My understanding of childhood education is that the young should be provided with good care and all the necessaries for living and developing fully. They must be safe and allowed to grow freely in accordance with their dispositions and characteristics.
While appropriately sharing knowledge, we should observe and appreciate our children who often become our teachers in life. By refining these truths with adult rationality, we can all grow in love together.
Bodhgaya is a special place of power, in particular when it fills with the energy generated by practices and blessings.
Earlier this year, during the Kalachakra 2017, walking from the hotel to the Kalachakra grounds, a leaflet on a market stall caught my attention.
It advertised an exhibition being held at the Mahayana Hotel, on the road to the main temple, entitled “Milarepa” 1 Jan to 20 Feb 2017, with an entrance fee of 150 rupees.
An exhibition about Jetsun himself, a first of its kind.
The doctrine of the Middle Way (Skt. madhyama-pratipad, Tib. ume lam) is one of the fundamental teachings of Buddhism. According to Theravada Buddhism, the term “Middle Way” is used for the first time in Dhammacakkappavattana Sutta, which is perceived as the first teaching that Buddha Shakyamuni delivered after his awakening. In this text the Buddha explains the Noble Eightfold Path as a middle way of moderation between the extremes.
In Mahayana Buddhism the Middle Way refers to the understanding of the emptiness (Skt. shunyata, Tib. tong pa nyid) that transcends the extremes of existence and non-existence. The Middle Way School of philosophy, known as Madhyamaka, was founded by the 2nd century Buddhist teacher Nagarjuna and represents the idea that all phenomena are empty by nature: at the conventional level, they do exist, but ultimately they are empty of inherent existence.
From On Love
A Discourse by Dharma Master Huijing
Pure Land Buddhism Amitabha-Recitation Society, December 23 and 27, 2015
The Sutra of Infinite Life and Splendor says:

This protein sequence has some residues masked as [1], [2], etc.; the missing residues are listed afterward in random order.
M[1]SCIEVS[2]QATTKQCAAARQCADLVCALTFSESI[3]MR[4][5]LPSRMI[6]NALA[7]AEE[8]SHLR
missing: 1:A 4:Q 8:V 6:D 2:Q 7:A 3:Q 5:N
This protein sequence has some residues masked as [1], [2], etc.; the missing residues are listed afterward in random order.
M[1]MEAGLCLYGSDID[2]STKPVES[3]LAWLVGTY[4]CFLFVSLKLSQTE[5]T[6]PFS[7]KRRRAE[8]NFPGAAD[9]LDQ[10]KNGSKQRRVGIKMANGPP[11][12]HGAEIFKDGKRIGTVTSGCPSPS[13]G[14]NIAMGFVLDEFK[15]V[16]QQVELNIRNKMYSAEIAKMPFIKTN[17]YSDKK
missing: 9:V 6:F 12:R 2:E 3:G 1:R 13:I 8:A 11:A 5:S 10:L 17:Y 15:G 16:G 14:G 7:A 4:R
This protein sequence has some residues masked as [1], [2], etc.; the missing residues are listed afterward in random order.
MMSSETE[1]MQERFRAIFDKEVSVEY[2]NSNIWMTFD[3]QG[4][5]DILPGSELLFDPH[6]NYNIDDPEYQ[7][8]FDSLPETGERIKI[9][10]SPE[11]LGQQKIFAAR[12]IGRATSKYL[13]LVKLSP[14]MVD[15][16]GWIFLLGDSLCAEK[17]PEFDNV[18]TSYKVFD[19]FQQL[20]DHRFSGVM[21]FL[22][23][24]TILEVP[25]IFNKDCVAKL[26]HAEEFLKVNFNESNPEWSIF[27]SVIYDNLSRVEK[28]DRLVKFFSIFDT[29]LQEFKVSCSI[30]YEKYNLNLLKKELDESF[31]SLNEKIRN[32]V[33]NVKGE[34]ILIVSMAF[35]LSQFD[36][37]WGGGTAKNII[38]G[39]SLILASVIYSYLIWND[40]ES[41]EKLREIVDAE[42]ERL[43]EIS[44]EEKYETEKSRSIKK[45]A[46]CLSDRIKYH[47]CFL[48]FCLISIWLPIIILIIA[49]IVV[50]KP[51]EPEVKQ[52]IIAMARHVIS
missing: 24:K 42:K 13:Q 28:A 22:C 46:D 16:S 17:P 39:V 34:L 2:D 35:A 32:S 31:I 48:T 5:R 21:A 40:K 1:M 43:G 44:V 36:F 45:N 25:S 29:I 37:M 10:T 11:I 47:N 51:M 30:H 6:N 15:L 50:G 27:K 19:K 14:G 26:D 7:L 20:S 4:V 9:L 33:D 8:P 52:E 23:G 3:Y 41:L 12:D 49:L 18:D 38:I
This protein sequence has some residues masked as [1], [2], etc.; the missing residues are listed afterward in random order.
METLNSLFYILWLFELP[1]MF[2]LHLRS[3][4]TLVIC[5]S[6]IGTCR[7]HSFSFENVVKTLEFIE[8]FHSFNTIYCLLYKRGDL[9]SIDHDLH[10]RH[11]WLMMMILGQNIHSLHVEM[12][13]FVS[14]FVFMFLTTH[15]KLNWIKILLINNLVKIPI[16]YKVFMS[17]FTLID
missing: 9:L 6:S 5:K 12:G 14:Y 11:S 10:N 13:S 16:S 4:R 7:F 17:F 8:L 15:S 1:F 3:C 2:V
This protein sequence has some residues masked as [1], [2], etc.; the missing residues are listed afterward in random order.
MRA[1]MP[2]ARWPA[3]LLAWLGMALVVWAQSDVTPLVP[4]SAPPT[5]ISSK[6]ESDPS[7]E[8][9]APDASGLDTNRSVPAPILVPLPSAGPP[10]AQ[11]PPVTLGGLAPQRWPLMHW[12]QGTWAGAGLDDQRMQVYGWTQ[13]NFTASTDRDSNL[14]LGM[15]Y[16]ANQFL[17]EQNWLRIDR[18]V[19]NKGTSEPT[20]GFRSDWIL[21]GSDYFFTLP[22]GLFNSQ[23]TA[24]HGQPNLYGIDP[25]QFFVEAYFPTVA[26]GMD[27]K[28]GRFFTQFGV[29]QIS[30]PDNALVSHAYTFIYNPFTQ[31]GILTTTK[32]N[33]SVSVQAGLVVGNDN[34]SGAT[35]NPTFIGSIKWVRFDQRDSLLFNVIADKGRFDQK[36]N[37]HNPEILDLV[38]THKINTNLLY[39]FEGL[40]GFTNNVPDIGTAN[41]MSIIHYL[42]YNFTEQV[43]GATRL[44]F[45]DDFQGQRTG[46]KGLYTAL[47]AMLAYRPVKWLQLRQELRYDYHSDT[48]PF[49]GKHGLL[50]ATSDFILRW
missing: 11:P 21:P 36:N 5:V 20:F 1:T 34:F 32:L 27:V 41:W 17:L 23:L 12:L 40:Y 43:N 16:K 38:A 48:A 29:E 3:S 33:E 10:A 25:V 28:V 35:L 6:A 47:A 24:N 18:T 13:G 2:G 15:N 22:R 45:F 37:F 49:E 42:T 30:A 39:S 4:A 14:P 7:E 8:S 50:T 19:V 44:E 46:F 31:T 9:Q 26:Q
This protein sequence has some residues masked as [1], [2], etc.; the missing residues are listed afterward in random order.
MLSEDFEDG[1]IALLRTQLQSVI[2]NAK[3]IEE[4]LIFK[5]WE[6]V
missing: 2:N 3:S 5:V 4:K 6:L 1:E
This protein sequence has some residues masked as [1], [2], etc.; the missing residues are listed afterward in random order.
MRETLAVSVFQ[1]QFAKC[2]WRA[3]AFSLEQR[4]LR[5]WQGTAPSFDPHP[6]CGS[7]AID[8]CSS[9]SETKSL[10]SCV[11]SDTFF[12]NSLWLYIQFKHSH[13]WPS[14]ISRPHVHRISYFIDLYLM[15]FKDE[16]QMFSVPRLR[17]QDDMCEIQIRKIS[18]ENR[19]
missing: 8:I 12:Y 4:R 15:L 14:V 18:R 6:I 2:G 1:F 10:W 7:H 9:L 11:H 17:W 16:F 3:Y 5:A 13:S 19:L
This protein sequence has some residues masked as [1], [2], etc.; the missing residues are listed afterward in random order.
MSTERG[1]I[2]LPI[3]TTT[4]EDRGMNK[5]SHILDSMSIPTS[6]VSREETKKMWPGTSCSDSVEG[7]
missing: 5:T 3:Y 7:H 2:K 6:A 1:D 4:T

May sentient beings caught in the various realms of rebirth be reborn soon in my land, so they can enjoy peace and happiness. Exercising compassion constantly to save all beings, I will deliver them from Avici Hell. “May sentient beings caught in the various realms of rebirth be reborn soon in my land, so they can enjoy peace and happiness.” This is a message from Amitabha Buddha to all beings. He has been calling out to us for ten kalpas. The call has come from the Land of Bliss to this Saha world, passing through a hundred thousand koṭis of Buddha realms. Riding on the infinite compassion of Amitabha’s 18th Vow, the Buddhas of the ten directions have also been calling on beings of all the worlds to recite Namo Amitabha Buddha and return to the Land of Bliss, the home of their own true nature.
It’s a classic moment in film, one of quite a few from Federico Fellini’s black and white cinematic masterpiece. The charismatic but emotionally lost gossip columnist Marcello Rubini, played by Marcello Mastroianni, is at the beach, holding his hands up in bemused resignation as he struggles and fails to discern the shouts of a young girl in the distance. Eventually, he can’t make out her words and leaves. The girl’s name, played by Valeria Ciangottini (she was personally chosen by the director) is Paola and Marcello (Rubini) has seen the character before in a restaurant – a sweet angel from a lost world of innocent affection, when love just meant love and nothing else. What might have happened had he been able to respond to her waving and shouting? The implication is that it would have been an encounter far removed from and superior to his Roman world of fallen aristocrats, broken celebrities, and suicidal intellectuals.
But the causes and conditions just weren’t there. He certainly behaves that way. He doesn’t rush to her. He seems hardly desperate to escape the emptiness of his life and reach for that remote if possible alternative future. His languid posture as he kneels on the sand, his reluctance and even laziness to move at all, speaks of a spiritual lethargy and “giving up” that has crippled him permanently as far as Fellini is concerned. This is no Hollywood where the protagonist cornily realizes the error of his ways and makes amends.